Sussex

Families march through Lewes over student fees

Alex Luetchford
Image caption Alex Leutchford said it was clear students were against the fees increase

More than 300 people have marched through an East Sussex town to demonstrate against rises in university tuition fees.

Protesters marched through Lewes, whose Liberal Democrat MP Norman Baker backed the fees increase despite the party's election pledge to oppose any rise.

The march was organized by pupils from the Priory School, who were joined by parents and teachers.

Mr Baker said the vote was an "extraordinarily difficult" decision.

Saturday's march set out from Nevill Green and marched down Lewes High Street to Cliffe Precinct.

Organisers said they wanted Mr Baker, who was in the constituency, to be aware of the frustration of the next generation of voters.

Thousands of people took part in protest marches in Brighton ahead of Thursday's tuition fees vote in the House of Commons.

The coalition government won the vote to raise tuition fees in England to up to £9,000 per year, with a majority of 21.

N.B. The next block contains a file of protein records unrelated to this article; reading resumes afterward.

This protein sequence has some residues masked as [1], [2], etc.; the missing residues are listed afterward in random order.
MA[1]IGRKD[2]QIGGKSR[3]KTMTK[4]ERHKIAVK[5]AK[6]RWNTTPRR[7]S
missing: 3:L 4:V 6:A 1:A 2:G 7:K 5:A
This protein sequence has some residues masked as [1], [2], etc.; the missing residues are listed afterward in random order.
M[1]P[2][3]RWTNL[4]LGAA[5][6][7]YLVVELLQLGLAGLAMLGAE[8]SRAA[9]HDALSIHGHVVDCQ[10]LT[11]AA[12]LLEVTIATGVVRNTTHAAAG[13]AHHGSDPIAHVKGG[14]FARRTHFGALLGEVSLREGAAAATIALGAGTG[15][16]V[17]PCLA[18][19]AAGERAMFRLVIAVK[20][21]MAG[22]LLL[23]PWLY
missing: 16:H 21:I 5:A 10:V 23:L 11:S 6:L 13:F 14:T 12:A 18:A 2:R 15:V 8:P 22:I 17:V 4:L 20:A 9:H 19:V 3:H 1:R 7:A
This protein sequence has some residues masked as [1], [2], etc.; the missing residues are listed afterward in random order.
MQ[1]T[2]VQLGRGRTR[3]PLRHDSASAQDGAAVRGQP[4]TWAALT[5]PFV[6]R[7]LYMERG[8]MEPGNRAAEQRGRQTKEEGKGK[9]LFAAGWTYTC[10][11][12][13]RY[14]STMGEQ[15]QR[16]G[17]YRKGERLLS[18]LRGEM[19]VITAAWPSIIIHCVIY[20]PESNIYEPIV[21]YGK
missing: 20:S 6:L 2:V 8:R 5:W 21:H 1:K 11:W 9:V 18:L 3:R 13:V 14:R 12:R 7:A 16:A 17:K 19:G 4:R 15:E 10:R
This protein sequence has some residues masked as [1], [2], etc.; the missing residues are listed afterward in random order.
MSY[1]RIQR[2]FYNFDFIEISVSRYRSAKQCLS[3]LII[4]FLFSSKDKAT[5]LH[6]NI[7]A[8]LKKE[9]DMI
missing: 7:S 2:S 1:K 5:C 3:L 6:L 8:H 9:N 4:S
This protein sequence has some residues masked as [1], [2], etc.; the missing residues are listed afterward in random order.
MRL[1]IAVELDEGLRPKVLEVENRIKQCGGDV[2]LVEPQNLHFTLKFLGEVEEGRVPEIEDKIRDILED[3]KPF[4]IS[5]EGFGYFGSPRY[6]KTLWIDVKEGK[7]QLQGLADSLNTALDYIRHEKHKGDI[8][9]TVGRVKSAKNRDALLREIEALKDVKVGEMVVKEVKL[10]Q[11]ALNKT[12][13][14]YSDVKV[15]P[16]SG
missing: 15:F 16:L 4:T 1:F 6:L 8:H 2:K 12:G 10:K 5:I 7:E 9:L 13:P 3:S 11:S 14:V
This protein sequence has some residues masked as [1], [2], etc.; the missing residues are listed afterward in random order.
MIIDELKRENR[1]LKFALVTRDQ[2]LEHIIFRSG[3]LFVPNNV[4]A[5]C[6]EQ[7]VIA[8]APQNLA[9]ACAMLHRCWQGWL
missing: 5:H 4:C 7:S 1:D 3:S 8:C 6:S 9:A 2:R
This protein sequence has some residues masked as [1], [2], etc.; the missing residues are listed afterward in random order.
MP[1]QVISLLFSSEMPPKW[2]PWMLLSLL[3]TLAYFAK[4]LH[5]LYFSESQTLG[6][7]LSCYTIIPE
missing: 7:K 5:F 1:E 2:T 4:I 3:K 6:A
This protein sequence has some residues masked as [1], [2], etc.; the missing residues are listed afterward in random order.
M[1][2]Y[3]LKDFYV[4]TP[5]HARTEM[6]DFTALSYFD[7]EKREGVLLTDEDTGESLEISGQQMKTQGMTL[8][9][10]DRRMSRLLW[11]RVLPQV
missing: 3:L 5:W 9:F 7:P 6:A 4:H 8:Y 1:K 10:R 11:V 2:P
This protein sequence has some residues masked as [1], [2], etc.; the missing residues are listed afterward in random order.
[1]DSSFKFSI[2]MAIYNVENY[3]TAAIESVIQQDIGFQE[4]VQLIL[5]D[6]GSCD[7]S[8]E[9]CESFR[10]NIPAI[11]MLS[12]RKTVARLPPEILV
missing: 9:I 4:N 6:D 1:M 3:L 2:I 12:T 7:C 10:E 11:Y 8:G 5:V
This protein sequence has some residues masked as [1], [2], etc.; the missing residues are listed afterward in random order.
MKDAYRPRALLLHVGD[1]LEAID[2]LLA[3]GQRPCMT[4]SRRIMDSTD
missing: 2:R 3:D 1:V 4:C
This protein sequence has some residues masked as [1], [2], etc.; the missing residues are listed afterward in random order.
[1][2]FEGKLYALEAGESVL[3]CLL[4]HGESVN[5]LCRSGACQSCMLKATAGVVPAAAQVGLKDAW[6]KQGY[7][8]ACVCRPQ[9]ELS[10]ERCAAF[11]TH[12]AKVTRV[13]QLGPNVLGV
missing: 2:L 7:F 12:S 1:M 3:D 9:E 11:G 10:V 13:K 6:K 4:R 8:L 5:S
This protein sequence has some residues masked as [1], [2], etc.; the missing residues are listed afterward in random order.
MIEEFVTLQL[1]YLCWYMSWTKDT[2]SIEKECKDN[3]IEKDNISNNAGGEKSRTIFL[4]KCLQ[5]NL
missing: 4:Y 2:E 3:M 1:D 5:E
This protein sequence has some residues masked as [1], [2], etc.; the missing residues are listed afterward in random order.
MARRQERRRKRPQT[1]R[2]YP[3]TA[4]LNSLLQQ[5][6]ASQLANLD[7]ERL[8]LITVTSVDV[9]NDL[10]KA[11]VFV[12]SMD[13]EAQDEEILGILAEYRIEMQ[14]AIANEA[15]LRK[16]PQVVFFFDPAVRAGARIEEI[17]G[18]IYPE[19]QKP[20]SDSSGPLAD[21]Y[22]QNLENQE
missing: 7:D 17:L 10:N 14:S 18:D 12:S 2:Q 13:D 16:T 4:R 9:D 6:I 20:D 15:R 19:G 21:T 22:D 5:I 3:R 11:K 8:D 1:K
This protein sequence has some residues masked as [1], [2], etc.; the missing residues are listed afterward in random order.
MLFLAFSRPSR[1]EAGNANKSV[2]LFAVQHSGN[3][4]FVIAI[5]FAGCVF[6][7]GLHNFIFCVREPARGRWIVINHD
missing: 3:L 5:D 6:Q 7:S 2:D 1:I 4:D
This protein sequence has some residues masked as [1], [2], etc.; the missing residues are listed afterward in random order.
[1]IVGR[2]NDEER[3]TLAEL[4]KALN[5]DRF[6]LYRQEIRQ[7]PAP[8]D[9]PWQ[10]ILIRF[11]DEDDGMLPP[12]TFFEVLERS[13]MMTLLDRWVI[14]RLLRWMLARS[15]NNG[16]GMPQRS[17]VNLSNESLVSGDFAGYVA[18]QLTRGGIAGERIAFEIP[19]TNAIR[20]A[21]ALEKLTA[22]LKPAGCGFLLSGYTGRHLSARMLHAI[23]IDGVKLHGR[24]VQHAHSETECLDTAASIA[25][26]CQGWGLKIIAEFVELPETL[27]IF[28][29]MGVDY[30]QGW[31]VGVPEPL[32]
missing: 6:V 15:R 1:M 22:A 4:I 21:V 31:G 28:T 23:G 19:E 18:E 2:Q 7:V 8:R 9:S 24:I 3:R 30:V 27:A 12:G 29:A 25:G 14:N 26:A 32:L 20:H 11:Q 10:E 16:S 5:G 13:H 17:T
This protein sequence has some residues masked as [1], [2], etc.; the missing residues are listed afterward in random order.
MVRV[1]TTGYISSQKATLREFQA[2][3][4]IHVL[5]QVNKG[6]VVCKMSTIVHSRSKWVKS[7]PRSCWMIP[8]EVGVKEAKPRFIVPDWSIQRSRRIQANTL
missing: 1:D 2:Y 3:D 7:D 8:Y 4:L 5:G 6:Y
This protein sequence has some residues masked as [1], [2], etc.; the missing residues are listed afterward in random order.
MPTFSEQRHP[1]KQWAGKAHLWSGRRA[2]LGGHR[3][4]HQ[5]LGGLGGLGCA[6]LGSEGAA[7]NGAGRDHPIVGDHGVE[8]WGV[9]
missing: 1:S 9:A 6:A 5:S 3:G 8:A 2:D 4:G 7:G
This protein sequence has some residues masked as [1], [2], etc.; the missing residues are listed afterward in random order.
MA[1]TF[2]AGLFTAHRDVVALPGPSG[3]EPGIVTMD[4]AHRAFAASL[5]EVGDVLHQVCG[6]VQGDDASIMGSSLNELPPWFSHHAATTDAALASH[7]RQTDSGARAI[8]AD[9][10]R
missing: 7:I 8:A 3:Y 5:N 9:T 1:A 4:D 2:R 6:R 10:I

"I think it is a terrible shame because there have been so many protests against it and it is clear the students don't want it," said GCSE student Alex Luetchford.

"I certainly don't want it."

Image caption Sarah Hitchings said her children would end up with massive debts

Mother-of-three, Sarah Hitchings, who also took part in Saturday's march, said: "I feel as a family on a moderate income that we won't be able to support our children financially.

"They are going to leave their college education massively in debt."

Transport minister Mr Baker said voting for the rise was the most difficult decision he had ever made in politics.

"I decided in the end I had to vote for it," he said.

"It was partly because the policy is actually much better than people think it is, and is the least worst option on the table at the present time, and also because we signed up to a coalition agreement.

"If Liberal Democrat MPs had voted against, that would have meant the end of the coalition."

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